Puffy, swollen eyelids can sometimes mean they are the result of fatigue.

Water retention overnight can be another reason, especially if you hadn’t had a good night’s rest.

Gently apply a cold compress over your eyes. Lie with the head elevated on a pillow for more comfort and support. You could also drink a glass of water to help reduce fluid retention and swelling.

Crying

It can cause the rupture of tiny blood vessels in your eyes and eyelids, especially if it is a forceful one.

Moreover, because of the increase in blood flow to the area around the eyes, swollen eyelids can also be the result of fluid retention.

All you can do is apply cool compresses, elevate the head, rest, and drink water.

Common cosmetics and skincare products

Makeup and skincare products irritate the eyes and the surrounding tissue.

makeup image

This can be quite a painful experience. Also, you may even have an allergic reaction to one or more of the substances that are found in these cosmetic products.

If you feel a burning sensation accompanied by swollen eyes, use eye drops to stop the discomfort.

However, avoid using eye-whitening drops or other products that relieve pain. Together with makeup and skincare products, they can trigger unexpected chemical reactions.

You should see an eye doctor if the burning doesn’t stop or if it gets worse.

Orbital cellulitis

It is an infection deep in the tissue of the eyelid.

This infection spreads fast and is most of the times, very painful. Only a tiny cut is able to give entrance to enough bacteria in order to trigger orbital cellulitis.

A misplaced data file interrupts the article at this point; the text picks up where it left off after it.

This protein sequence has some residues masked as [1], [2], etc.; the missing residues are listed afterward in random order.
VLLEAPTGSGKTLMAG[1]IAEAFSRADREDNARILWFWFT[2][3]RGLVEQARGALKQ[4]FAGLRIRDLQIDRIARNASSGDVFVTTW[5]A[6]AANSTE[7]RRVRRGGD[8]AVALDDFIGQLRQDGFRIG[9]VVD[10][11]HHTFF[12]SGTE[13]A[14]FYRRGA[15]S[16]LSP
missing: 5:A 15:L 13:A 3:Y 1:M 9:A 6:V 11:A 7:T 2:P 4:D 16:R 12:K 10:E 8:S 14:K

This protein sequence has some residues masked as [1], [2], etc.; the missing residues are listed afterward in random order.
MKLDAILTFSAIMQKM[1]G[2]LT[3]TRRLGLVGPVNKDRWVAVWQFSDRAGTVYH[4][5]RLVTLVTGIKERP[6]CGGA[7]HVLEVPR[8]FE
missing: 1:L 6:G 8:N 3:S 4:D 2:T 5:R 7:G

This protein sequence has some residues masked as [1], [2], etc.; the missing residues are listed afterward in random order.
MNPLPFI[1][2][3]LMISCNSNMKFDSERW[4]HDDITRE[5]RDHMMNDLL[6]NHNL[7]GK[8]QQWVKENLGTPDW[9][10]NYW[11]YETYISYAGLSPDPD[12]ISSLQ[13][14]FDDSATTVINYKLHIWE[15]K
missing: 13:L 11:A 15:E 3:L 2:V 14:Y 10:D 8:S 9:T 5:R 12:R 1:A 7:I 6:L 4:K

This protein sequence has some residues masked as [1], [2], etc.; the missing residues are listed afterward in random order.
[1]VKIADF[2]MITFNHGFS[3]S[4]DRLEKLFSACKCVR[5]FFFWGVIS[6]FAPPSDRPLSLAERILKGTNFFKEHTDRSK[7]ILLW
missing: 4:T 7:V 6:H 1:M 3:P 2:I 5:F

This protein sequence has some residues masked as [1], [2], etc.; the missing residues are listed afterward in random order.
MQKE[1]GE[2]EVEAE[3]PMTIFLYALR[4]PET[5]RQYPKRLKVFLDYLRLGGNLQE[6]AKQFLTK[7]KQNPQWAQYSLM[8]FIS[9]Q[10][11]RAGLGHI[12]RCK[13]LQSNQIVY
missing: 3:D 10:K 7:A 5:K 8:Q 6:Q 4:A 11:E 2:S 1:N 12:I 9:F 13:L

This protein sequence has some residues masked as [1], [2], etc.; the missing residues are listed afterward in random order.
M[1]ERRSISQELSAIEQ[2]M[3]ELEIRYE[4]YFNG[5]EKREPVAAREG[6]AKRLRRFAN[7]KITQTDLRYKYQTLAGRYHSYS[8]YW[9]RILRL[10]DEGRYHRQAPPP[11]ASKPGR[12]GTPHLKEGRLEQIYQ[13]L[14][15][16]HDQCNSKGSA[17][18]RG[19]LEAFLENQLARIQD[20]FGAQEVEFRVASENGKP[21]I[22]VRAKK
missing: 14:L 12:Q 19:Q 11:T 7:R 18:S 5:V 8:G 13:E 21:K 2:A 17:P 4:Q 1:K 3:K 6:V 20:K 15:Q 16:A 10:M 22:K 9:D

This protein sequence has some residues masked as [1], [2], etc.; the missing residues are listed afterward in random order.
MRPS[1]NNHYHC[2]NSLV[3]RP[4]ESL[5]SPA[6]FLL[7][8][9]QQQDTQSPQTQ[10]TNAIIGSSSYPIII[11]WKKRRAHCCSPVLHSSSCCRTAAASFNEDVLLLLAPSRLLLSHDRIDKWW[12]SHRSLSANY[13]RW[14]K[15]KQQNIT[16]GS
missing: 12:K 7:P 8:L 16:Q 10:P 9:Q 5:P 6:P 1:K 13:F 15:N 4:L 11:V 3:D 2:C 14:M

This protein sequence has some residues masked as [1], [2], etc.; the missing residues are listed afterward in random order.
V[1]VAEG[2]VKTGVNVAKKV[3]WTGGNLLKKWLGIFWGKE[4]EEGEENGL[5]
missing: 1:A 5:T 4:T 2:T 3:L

You should seek immediate medical care if the eyelid is:

  • very painful
  • red
  • streaked
  • swollen

Graves’ disease

Because of an overactive thyroid that mistakenly releases cells to fight a nonexistent infection in the eye, you are left with swollen and inflamed eyes.

Other symptoms may include:

  • Exophthalmos (proptosis or bulging)
  • Blurred vision
  • Tearing
  • Grittiness
  • Foreign body sensation
  • Double vision (diplopia)
  • Staring appearance

If you think you have this disease, you should consult an eye doctor. Also, in order to prevent it, it has been

Ocular herpes

It’s a herpes infection that affects in and around the eye.

It is a condition most common in children. This type of infection is similar in appearance with pink eye, but it rarely produces distinct lesions.

To be diagnosed, a doctor must take an eye culture and check for the presence of the herpes virus. Although it remains in the body, antiviral medications and a strong immunity are enough to manage the symptoms.